Level vs Stepped Premiums, Are You Missing Out?
Not all level premium types are created equal.
What is the difference between stepped premium and level premium types?
Stepped premium types are recalculated each year based upon your changing benefit amount and age. Generally stepped premium rates increase each year in line with your age and in the early years of the cover will tend to be lower than what they would pay under a level premium type.
Level premium types are also recalculated each year for changes in your benefit amount, but not for your increase in age. The premium rate is calculated based upon age at the cover start date and will only increase as a result of the increasing your amount of cover. A level premium type will generally be higher during the early years of the cover than what you would pay under a stepped premium type, but generally becomes lower in later years.
What about increases in cover as a result of the Indexation Benefit?
The way in which an insurer prices the increase in cover with regards to the Indexation Benefit under level premium types can have a significant impact on the total cost of cover you will pay over the long term. Most insurers base the cost of the increased cover on the age of the client at the time they accept the increase. In doing so, this actually creates a stepped element to the premium.
Indexation Benefit upon the age of the client at the cover start date. Over the long term, this can translate to significant savings in premiums. Only a few insurers in the market adopt this practice.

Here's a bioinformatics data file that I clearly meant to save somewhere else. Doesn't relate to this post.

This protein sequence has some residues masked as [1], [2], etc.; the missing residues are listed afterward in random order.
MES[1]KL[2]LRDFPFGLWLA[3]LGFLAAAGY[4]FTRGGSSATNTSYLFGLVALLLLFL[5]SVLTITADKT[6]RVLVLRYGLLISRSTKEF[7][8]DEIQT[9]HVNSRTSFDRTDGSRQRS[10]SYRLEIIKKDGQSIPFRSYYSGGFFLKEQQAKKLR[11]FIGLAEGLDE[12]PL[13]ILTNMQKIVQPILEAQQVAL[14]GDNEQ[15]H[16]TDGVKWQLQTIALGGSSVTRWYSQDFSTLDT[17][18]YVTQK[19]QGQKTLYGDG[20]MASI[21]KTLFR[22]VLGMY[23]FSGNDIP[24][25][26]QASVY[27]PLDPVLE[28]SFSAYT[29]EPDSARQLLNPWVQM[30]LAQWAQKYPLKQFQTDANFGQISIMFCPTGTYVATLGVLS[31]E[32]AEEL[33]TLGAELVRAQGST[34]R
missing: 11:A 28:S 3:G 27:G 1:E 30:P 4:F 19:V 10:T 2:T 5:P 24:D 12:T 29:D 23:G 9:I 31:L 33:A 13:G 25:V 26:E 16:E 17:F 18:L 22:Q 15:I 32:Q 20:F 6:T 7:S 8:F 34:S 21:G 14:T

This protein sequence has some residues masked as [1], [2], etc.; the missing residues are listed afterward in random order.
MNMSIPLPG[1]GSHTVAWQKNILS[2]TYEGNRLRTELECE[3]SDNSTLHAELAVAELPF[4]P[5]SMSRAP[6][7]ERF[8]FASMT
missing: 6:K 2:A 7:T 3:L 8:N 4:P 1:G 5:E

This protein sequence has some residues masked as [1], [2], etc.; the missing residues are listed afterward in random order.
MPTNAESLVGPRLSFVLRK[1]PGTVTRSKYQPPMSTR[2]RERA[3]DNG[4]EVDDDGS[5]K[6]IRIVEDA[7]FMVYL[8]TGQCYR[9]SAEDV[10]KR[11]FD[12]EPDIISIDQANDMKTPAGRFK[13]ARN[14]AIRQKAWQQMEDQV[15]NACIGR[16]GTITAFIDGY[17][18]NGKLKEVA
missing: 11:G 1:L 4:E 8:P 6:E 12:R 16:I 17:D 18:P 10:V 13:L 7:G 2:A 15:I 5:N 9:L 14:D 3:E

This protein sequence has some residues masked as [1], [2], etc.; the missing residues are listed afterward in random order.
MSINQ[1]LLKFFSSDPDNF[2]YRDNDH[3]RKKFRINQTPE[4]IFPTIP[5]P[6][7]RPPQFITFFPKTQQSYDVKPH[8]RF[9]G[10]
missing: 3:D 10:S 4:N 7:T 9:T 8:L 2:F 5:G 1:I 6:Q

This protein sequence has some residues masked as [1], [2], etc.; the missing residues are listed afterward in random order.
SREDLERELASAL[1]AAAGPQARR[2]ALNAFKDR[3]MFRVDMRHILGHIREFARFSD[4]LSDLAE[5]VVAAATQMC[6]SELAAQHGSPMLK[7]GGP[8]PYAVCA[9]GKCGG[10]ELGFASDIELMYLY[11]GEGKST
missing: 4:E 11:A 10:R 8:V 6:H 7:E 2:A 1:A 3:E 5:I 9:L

What does this mean?
This can best be explained by way of example…
A male non-smoker, 35 years of age with a death benefit of $1,000,000 showing stepped versus level premium till age 60 – total cumulative premiums on a level policy to age 80 would be $27,759.60 some cover to same age on a stepped policy would be $707,212.14.
Would you like your current premium reviewed? Call Paul Douglas-Irving direct on 0438 232505 to schedule you confidential, free strategy session.
Any advice provided in this publication should be considered General Advice as it does not take into account your personal needs and objectives or your financial circumstances. You should therefore consider these matters yourself before deciding whether the advice is appropriate for you and whether you should act upon it.